BELLEVILLE, Ill. (AP) — A records clerk for an Illinois sheriff's office admits she goofed when she mistakenly faxed a request to have a deputy's son's speeding ticket fixed to the local newspaper.

Joann Reed tried to use a St. Clair County Sheriff's Department fax machine to send a copy of the ticket issued by Centreville police to that village's attorney, only to accidentally fire off the fax to the Belleville News-Democrat ( newsroom.

"Dismiss this case," read a handwritten note accompanying the three-page message signed by Reed. "The guy is the son of one of our deputies."

"Guilty. Period," Reed later told a News-Democrat reporter after being questioned about the fax.

But she insisted she falsely suggested the ticketed motorist was the son of a deputy but actually a college student she was trying to help out. She said she figured the misrepresentation would help get the ticket with a $175 fine tossed.

The News-Democrat reported otherwise, saying reporters discovered the Aug. 18 ticket for going 23 miles per hour over the speed limit was issued to a deputy's son.

Centreville's village attorney, Carmen Durso, said he was powerless to do anything about the ticket anyway, noting he can't dismiss violations of state law, such as speeding tickets.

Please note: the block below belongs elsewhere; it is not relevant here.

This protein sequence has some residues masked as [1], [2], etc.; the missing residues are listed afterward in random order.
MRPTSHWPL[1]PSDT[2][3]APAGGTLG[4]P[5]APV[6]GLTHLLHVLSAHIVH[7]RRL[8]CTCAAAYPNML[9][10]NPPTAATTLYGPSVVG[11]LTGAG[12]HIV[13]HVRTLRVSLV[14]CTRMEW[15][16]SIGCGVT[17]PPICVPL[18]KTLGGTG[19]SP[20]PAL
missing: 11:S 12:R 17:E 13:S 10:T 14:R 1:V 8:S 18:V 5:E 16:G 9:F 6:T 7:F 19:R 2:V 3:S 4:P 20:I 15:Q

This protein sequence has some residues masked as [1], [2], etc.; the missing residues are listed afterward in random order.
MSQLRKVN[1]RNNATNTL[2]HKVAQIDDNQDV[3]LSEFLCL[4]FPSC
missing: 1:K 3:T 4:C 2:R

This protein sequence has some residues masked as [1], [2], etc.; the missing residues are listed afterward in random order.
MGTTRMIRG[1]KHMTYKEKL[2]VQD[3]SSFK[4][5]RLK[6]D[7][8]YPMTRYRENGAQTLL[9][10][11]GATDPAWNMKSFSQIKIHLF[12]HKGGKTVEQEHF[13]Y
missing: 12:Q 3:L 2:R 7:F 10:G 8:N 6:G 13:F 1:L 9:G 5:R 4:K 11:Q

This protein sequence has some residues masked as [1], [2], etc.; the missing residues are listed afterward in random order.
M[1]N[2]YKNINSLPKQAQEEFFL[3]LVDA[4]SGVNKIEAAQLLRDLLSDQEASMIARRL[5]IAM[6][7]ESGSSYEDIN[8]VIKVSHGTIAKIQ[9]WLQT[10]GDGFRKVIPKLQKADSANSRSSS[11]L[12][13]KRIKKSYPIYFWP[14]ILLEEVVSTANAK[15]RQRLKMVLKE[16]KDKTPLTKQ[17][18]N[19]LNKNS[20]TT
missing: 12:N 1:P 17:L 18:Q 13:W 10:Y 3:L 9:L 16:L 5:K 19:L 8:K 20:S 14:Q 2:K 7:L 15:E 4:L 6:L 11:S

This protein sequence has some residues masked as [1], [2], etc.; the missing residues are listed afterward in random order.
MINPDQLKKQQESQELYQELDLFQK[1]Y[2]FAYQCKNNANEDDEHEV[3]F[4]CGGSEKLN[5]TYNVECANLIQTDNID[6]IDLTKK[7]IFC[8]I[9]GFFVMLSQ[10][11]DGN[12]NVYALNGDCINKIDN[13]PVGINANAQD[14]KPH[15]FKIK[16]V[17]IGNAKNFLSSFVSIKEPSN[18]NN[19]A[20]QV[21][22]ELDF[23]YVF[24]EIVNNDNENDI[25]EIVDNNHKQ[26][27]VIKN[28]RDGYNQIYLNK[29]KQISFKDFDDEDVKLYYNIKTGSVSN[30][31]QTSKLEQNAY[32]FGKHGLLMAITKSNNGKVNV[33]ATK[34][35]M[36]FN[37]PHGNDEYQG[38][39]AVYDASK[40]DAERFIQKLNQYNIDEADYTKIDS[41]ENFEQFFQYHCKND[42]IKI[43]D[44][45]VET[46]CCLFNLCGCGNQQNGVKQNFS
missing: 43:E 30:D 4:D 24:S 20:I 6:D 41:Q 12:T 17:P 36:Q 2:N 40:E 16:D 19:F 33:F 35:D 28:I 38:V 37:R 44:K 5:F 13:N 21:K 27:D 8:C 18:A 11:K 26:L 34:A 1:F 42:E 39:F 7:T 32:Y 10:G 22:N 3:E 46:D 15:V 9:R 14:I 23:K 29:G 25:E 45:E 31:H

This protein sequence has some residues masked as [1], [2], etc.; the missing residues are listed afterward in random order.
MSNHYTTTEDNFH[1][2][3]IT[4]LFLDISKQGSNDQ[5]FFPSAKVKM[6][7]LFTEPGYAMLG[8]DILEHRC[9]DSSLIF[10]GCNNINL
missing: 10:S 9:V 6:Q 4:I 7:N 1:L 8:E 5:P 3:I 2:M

"I get calls like these all the time," he said. "I don't think it's unusual or strange."

Sheriff Mearl Justus pledged to investigate. He said he'll "find out what it's about," then weigh disciplinary action.

"I'll look at the whole thing. I'll take some action," he said.

The county's top prosecutor, Brendan Kelly, said his office received no request to dismiss the ticket.

While declining to discuss the case specifically, "the decision to charge or dismiss rests solely with my office and that decision can't be based on who you know or who your mother is," Kelly said.


ABOUT US: APME Update is published regularly by the Associated Press Media Editors Association. APME Update is edited by Sally Jacobsen. Send submissions by e-mail or call Sally at (212) 621-7007.